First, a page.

Saturday, April 16, 2016
And then, one day...
I'd been looking at my tired, 58-year-old face in the mirror and wondering if there wouldn't be something I could do to perk my skin up a little. The facial I had at the spa this year was wonderful, but it only lasts about a day. So when the ad for this amazing Retinolla cream showed up in my Facebook feed, I got curious and clicked.
It was only $7.95 for each little jar, one was a moisturiser, the other an eye cream. For $16, how could I go wrong? I thought it was worth checking out.
I filled in my info on the website, and a few days later, I received my little package. What the heck? If I liked it, I would get some more.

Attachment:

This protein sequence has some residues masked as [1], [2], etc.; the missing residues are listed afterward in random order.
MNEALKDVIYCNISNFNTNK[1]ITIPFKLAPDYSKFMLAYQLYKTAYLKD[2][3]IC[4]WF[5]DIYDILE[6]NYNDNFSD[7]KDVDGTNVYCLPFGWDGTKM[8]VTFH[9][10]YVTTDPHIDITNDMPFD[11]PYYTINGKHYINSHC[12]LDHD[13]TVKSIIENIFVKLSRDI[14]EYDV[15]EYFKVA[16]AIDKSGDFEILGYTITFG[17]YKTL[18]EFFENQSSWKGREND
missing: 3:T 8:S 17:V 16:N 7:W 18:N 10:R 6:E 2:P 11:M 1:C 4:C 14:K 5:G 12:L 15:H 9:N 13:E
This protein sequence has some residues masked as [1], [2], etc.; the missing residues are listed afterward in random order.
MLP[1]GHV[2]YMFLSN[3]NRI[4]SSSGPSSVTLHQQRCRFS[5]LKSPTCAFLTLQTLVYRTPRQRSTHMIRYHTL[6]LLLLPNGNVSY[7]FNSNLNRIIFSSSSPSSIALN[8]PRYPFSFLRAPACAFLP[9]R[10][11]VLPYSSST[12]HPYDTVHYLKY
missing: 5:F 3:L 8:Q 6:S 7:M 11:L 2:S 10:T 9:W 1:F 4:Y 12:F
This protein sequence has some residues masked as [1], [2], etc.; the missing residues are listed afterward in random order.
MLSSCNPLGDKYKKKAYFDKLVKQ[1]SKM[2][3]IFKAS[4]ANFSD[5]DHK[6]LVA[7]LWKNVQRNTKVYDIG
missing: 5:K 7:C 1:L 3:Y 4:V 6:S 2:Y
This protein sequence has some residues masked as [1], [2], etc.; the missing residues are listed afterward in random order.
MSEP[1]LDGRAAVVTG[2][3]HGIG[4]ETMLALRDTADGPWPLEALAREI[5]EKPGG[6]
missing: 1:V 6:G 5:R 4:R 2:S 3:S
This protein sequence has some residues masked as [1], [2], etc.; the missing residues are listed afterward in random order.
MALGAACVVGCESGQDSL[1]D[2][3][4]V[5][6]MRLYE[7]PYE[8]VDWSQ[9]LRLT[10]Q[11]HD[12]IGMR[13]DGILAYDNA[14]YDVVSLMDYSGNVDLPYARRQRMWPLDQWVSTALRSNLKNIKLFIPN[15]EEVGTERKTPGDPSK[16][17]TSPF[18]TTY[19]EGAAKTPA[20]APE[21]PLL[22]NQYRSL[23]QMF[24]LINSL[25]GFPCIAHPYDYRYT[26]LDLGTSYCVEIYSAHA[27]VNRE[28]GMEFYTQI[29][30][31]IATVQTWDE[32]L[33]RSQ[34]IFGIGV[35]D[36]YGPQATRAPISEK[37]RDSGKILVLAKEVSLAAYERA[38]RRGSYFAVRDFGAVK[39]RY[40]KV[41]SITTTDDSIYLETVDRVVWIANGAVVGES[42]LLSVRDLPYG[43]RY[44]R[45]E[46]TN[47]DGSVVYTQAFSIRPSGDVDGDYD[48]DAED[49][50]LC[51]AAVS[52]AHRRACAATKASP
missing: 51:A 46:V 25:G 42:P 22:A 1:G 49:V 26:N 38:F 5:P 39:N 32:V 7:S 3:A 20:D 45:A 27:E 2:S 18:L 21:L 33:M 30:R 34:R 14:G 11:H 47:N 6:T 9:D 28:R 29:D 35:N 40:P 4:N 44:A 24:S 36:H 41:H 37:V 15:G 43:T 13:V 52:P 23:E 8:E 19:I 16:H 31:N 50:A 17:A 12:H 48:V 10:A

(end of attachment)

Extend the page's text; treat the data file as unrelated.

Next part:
A couple of weeks later I was checking my bank account online and to my horror, noticed an almost $400 charge on my credit card. Whaaat?? When I saw it was the company that sold me the Retinolla, I was furious! I looked everywhere for some way to contact them and finally found a phone number, buried in an email they sent. I called right away. "You are the 3rd person in line to talk to one of our representatives," the automated answer said. I waited, my furore rising even more.
When a live person finally came on the line, it was all I could do to keep myself from screaming at her. What the hell is this $400 charge on my Visa? I paid for your product! Why are you charging me again, and why $400?? I was beside myself by this time.